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Say cheese, but don't embarrass yourself-ie

It's been a good year for ...

the selfie

"Selfie: noun (plural selfies) informal: a photograph that one has taken of oneself, typically one taken with a smartphone or webcam and uploaded to a social media website. Origin: early 21st century: from self + -ie."

2013 was the year selfie made it into the Oxford Dictionary after use of the word increased by 17,000% since 2012.

The earliest known usage of the term is an Australian online forum post from 2002. There are also a number of spin-off terms, such as helfie (a picture of someone's hair), belfie (a picture of someone's bottom), welfie (a picture of someone working out) and drelfie (a drunken selfie).

So, is the selfie just another sign of our narcissistic times, or a valuable vehicle for self-expression?

Perhaps a bit of both, although the concept isn't new. Self-portraits by artists go back to the early Renaissance and, famously, American photography enthusiast Robert Cornelius took the first-ever photographic self-portrait in 1839. He took the image by removing the lens cap and then running into frame where he sat for a minute before covering up the lens again. On the back he wrote "The first light Picture ever taken. 1839". He didn't post it on Twitter.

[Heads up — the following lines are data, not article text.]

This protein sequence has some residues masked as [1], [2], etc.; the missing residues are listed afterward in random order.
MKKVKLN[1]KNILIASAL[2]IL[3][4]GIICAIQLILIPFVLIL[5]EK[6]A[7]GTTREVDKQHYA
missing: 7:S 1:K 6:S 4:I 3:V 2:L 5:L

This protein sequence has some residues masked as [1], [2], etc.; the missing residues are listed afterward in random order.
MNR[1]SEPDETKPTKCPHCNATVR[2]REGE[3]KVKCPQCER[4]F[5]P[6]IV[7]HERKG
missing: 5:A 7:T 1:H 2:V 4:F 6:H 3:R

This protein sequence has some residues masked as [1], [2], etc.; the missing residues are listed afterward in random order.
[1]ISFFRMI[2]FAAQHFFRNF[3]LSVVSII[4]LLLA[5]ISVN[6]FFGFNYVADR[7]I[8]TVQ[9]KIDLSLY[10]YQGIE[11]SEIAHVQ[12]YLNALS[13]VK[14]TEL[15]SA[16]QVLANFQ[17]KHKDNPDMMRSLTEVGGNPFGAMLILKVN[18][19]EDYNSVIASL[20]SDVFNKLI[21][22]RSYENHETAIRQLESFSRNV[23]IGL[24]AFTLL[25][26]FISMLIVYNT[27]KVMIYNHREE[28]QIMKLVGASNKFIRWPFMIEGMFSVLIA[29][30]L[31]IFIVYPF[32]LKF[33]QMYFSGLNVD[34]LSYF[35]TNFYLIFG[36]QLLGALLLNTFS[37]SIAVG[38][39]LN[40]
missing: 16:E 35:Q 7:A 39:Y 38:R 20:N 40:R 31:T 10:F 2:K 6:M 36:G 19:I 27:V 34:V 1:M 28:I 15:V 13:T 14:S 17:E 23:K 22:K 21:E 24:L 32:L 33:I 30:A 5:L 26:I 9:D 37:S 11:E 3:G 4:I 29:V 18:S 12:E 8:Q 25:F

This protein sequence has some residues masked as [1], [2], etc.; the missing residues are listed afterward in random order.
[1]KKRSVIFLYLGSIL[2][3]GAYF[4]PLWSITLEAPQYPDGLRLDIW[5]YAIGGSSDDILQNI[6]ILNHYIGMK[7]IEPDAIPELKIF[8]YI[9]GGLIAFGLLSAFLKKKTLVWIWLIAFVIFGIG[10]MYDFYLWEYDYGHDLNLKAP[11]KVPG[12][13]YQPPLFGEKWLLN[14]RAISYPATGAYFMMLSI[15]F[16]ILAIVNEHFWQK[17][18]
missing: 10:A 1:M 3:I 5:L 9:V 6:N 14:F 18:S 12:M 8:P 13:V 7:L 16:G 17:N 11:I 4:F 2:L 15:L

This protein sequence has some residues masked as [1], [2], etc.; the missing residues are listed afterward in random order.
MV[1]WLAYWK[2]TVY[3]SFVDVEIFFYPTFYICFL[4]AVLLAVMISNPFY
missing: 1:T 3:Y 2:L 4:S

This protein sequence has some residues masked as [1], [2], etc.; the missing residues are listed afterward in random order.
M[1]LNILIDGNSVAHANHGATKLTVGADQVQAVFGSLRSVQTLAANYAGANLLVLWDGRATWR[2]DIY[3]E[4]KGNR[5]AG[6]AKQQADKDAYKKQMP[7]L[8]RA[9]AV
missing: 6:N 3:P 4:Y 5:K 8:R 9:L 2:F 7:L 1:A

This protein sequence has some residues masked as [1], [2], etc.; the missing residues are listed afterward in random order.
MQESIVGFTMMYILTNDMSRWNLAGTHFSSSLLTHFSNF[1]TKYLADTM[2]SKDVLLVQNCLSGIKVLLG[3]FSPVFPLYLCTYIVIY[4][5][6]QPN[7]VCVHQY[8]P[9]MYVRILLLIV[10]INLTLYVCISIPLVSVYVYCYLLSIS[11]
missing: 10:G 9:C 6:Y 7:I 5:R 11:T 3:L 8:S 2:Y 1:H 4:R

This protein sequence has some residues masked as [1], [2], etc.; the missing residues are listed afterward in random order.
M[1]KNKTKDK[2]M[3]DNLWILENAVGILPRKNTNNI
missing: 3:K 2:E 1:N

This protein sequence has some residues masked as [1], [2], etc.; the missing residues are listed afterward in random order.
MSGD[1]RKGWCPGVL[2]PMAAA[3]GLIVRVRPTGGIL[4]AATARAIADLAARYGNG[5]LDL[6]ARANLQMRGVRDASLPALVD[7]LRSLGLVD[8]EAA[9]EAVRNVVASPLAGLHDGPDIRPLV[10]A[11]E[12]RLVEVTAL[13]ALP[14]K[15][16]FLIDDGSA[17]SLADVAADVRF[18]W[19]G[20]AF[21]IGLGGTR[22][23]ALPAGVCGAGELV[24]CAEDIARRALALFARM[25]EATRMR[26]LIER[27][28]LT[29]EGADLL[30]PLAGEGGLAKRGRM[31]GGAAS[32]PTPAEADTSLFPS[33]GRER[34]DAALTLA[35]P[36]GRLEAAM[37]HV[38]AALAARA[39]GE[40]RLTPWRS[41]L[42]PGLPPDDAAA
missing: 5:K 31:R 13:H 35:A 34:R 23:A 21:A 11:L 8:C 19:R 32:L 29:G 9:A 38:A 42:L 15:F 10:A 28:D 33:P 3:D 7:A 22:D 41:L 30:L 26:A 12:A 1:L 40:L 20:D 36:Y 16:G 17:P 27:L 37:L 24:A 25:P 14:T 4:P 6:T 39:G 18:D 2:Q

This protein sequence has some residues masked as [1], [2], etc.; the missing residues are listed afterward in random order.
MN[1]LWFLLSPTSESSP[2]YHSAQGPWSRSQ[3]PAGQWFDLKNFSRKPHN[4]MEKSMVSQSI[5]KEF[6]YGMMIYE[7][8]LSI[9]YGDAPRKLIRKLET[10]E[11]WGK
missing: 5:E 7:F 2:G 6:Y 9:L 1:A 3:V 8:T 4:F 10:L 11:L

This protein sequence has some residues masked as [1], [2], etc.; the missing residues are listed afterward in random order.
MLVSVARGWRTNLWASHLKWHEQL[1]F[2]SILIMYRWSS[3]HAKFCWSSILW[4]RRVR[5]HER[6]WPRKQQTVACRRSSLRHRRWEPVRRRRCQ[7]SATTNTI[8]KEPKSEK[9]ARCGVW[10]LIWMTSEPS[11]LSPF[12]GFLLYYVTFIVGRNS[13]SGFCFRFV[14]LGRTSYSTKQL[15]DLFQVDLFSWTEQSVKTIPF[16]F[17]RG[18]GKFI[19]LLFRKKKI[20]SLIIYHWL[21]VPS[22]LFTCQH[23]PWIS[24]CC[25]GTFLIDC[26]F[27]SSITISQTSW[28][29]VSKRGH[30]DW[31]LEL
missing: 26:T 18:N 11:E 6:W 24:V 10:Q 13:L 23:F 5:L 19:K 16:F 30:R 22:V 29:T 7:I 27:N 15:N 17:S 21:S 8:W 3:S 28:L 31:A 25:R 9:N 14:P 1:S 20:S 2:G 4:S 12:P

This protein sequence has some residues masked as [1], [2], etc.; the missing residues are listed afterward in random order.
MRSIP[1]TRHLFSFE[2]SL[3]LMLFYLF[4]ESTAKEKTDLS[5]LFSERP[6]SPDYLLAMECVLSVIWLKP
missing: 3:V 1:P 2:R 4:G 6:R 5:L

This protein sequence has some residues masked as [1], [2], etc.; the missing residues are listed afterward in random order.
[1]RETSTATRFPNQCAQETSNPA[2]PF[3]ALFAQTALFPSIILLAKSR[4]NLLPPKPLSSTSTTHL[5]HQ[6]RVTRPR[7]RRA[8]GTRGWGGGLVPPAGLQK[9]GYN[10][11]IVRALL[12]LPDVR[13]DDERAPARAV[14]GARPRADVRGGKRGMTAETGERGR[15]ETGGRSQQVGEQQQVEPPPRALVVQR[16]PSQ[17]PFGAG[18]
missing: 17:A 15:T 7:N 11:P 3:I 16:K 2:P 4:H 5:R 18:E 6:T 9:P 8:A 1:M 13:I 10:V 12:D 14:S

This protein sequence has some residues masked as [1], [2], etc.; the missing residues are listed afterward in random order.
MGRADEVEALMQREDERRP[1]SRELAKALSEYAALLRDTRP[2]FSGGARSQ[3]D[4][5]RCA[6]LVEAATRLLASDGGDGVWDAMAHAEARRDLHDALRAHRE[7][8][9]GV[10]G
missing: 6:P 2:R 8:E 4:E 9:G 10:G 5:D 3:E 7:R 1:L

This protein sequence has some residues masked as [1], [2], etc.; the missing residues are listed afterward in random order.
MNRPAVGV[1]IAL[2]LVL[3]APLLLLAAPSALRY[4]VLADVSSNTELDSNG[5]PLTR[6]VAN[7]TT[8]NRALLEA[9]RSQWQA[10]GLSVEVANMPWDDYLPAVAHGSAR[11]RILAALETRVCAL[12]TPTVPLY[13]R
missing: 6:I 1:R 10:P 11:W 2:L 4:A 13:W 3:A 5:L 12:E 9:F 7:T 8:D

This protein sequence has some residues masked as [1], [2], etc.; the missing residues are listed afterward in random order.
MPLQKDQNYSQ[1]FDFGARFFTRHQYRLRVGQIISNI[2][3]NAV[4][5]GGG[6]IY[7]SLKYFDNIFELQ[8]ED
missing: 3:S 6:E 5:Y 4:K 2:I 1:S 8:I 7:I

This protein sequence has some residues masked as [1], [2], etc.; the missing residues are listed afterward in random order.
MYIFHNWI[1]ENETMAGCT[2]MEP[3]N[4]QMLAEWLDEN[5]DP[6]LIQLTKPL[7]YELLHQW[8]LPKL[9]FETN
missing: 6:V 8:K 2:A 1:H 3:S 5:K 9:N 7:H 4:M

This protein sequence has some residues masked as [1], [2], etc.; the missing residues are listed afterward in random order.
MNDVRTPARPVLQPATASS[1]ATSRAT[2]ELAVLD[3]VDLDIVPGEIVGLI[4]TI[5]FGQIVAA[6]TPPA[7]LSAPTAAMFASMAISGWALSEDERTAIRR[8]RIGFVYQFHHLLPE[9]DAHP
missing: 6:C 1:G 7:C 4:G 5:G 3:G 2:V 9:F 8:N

Unsurprisingly, the popularity of the selfie has been celebrity-driven and everyone from popsters to the Pope have been at it. Not slow to miss a PR trick, Rihanna, Miley Cyrus, below left, Justin Bieber and Kim Kardashian have been some of the more prolific posters of selfies on social networking sites, while one of the most famous images this year was the Pope posing with teenagers at the Vatican.

Another that went viral was taken by Prime Minister David Cameron's sister-in-law on the morning of her wedding. The snap shows Cameron snoozing in the background on a four-poster bed.

Maybe not such a good PR move ...

It's been a bad year for ... the selfie

And therein lies the problem for the selfie. Anyone can get in on the act; even politicians.

This is making the selfie decidedly uncool. Ed Miliband cannot reinvent his image with a quick pic with Lily Allen or Joey Essex.

Perhaps the nadir of the selfie, though, was that moment at Nelson Mandela's memorial service when President Barack Obama, Denmark's PM Helle Thorning-Schmidt and David Cameron thought it was a good idea to take a selfie. Inappropriate barely covers it. So I have a suggestion for a new word for 2014: the self-restraintie.

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